Book Club Chatter by Lilach Mollick
Book Club Chatter is a site for book club members. It serves as a virtual meeting place and resource for those seeking information, reviews, podcasts, and discussion forums about books they are currently reading or plan to read. The site prepares book club participants for a discussion about the book, arming them with reviews, interviews, and insights. Book Club Chatter includes forums for user discussion, new editorial content written for the site, and external content.
A.N. Author by Lauren Neeley
Many authors have stale, uninteresting websites. Even writers with impressive readership often let their personal sites take a backseat to busier platforms like Twitter and Facebook. These authors are underusing valuable digital space that could be leveraged for branding and promotion. The A.N. Author prototype offers a template for authors to build their own websites. Through effective design, this template helps ensure efficient use of web space and invites users to connect with an author’s body of work. This prototype reflects the first phase of development; phase two will incorporate a dynamic homepage that streams social media content.
For more information about the MS in Professional Writing program please visit: http://www.scps.nyu.edu/academics/departments/humanities-arts-and-writing/academics/ms-in-professional-writing.html
If you haven’t been to the Museum of the City of New York recently, I can’t recommend highly enough that you do. Not only do they have a number of exhibits that change regularly, but also their recently opened permanent exhibit, “New York at Its Core,” is a wonderful overview of the past, present, and future of the city. You can learn about the first settlers of the area to the plans being put in place to keep New York a sustainable place to live in a world with ever-increasing changes in technology.
The museum is also a hub for events that correspond with their exhibits. Here are three of the upcoming events this month, along with CALA courses you may be interested in to add depth to your knowledge.
“The Man Who Built the Brooklyn Bridge”
Wednesday, July 12 at 6:30 pm at the Museum of the City of New York (1220 Fifth Avenue)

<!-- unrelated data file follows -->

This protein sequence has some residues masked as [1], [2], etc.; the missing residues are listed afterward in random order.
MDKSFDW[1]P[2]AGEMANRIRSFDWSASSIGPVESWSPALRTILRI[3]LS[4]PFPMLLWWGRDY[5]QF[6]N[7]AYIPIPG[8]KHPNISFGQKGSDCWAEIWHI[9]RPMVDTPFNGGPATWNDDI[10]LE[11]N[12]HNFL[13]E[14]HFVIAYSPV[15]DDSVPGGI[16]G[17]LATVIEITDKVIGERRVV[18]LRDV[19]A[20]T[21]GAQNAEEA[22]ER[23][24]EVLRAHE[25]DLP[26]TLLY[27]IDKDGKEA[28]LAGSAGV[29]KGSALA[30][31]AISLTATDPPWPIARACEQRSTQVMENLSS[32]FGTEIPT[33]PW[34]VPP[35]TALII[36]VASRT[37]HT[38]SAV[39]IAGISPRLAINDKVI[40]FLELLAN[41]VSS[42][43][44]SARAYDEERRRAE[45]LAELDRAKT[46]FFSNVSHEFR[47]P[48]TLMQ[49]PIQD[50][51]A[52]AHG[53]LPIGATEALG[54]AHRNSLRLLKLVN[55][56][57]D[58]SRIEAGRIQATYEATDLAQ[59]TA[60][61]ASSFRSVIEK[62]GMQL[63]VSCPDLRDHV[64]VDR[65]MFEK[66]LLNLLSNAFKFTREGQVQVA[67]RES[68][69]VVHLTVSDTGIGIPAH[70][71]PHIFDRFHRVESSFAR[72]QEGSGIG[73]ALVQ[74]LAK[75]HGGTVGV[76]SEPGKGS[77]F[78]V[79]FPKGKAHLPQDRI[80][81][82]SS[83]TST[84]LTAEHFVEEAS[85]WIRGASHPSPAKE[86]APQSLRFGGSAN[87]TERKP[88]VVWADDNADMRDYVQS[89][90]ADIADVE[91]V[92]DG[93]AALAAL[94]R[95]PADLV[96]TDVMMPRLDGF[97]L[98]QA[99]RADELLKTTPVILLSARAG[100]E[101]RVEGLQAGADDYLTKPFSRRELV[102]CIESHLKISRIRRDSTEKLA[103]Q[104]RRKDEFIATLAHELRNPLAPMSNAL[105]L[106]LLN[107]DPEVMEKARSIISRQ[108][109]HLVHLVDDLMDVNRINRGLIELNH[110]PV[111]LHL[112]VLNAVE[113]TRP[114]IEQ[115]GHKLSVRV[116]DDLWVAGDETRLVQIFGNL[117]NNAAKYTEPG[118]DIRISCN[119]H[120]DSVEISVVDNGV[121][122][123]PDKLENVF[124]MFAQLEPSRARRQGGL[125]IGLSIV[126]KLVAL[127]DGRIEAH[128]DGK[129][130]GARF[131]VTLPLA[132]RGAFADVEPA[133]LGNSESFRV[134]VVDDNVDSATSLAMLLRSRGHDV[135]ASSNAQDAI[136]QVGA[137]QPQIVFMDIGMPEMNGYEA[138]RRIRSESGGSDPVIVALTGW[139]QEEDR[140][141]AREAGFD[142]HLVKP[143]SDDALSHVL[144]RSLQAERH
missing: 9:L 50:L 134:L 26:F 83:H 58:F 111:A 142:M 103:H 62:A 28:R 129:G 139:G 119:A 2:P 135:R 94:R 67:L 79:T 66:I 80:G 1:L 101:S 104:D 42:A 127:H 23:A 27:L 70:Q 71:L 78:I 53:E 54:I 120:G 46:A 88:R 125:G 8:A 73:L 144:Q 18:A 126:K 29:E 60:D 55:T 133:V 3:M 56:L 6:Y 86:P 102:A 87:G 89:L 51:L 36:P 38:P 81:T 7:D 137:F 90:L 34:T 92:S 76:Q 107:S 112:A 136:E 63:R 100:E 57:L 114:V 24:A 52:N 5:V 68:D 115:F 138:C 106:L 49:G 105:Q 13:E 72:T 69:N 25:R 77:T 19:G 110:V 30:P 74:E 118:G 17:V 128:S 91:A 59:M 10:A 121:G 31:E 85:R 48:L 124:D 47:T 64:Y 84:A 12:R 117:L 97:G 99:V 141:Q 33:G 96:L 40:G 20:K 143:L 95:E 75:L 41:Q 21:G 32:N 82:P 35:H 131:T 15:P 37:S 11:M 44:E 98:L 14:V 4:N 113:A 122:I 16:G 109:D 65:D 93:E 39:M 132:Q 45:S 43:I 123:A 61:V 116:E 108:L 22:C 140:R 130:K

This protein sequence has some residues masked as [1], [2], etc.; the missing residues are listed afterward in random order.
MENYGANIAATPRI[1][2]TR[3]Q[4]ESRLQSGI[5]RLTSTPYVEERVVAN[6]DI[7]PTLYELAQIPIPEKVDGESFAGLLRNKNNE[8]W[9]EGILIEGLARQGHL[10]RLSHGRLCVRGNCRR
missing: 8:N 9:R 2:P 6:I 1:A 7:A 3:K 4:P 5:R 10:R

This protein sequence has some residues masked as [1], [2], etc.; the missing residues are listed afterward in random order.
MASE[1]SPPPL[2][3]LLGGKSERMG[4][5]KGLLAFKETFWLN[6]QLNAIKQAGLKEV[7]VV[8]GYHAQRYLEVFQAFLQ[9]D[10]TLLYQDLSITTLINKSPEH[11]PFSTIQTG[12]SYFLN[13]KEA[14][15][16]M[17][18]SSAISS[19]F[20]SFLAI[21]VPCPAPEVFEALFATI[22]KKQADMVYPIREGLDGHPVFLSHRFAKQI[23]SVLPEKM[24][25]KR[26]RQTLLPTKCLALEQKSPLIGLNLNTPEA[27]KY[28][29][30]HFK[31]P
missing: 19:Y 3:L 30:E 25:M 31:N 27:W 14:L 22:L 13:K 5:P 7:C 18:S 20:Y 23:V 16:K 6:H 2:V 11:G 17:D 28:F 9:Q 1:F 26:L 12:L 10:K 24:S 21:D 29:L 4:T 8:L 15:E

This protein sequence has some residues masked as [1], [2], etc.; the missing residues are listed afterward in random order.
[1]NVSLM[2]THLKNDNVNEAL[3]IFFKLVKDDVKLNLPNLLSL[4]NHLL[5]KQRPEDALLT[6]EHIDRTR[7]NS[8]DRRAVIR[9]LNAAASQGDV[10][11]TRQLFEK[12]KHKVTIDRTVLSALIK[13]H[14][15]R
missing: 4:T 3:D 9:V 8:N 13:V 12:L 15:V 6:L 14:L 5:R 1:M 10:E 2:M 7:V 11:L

Washington Roebling constructed one of America’s most iconic structures, the Brooklyn Bridge, but his story spans much more than just the East River. It’s a story of immigration, personal adversity, and pushing the boundaries of possibility. Join Erica Wagner, author of Chief Engineer: Washington Roebling, The Man Who Built the Brooklyn Bridge, and Kevin Baker, best selling author of America the Ingenious, for a conversation about this incredible feat of human engineering and the making of modern New York. Reception and book signing to follow.
Register online at mcny.org/offthepage | Use the code NYUSPS for $10 tickets (regularly $20)
If you want to learn about some of the other massive architectural achievements undertaken in New York City, you can check out Olmsted, Vaux, Central Park, and 19th-Century New York or Robert Moses and the Making of New York.
“In the Steps of Salsa Walking Tour”
Friday, July 14 at 3:00 pm beginning at the Museum of the City of New York
Inspired by their exhibition, Rhythm & Power: Salsa in New York, Elena Martinez, folklorist at City Folk, will lead a walking tour of East Harlem, the barrio of salsa, to explore the music venues, theaters, and social clubs that fostered the nascent dance movement. Stops will include the first Spanish Methodist Church where the Young Lords Party staged some of their most audacious civil rights campaigns, New York City’s oldest botanicas, spiritual shops that sell candles, herbs, and amulets, and the Julia de Burgos Latino Cultural Center, a community staple even to this day. Includes Museum admission.
Register online at mcny.org/salsa | Use code NYUSPS for $20 tickets (regularly $30)
One of the greatest advantages of courses in New York is using the city as your classroom. You may want to take Manhattan History: Pre-European to Post-Revolutionary War and New York in the Jazz Age: Art Deco Architecture from Tribeca to the Upper West Side to view the city from other historical angles.
“Feeding the Fight: The Culinary History of WWI”
Tuesday, July 18 at 6:30 pm at the Museum of the City of New York (1220 Fifth Avenue)
Savor a bite of culinary history by exploring the food and drinks that defined the American experience during World War I. Inspired by their exhibition, Posters & Patriotism: Selling World War I in New York, food historian Libby O’Connell, author of The American Plate: A Culinary History in 100 Bites, will delve into American cuisine both at home and abroad during war years.
French 75s, a cocktail popular during the period named for the French 75 mm field gun, will be served courtesy of the new wine cocktail company Pampelonne and attendees will receive a copy of an original cake recipe promoted by the Red Cross to send to soldiers overseas.
Register online at mcny.org/posters | Use the code NYUSPS for $10 tickets (regularly $20)
The United Nations Development Programme is seeking volunteer Portuguese interpreters for a program this September. The Equator Initiative is a UNDP program promoting solutions of sustainable development for indigenous and local communities around the globe. You can read more about their mission and events here: http://www.revamping.equatorinitiative.org/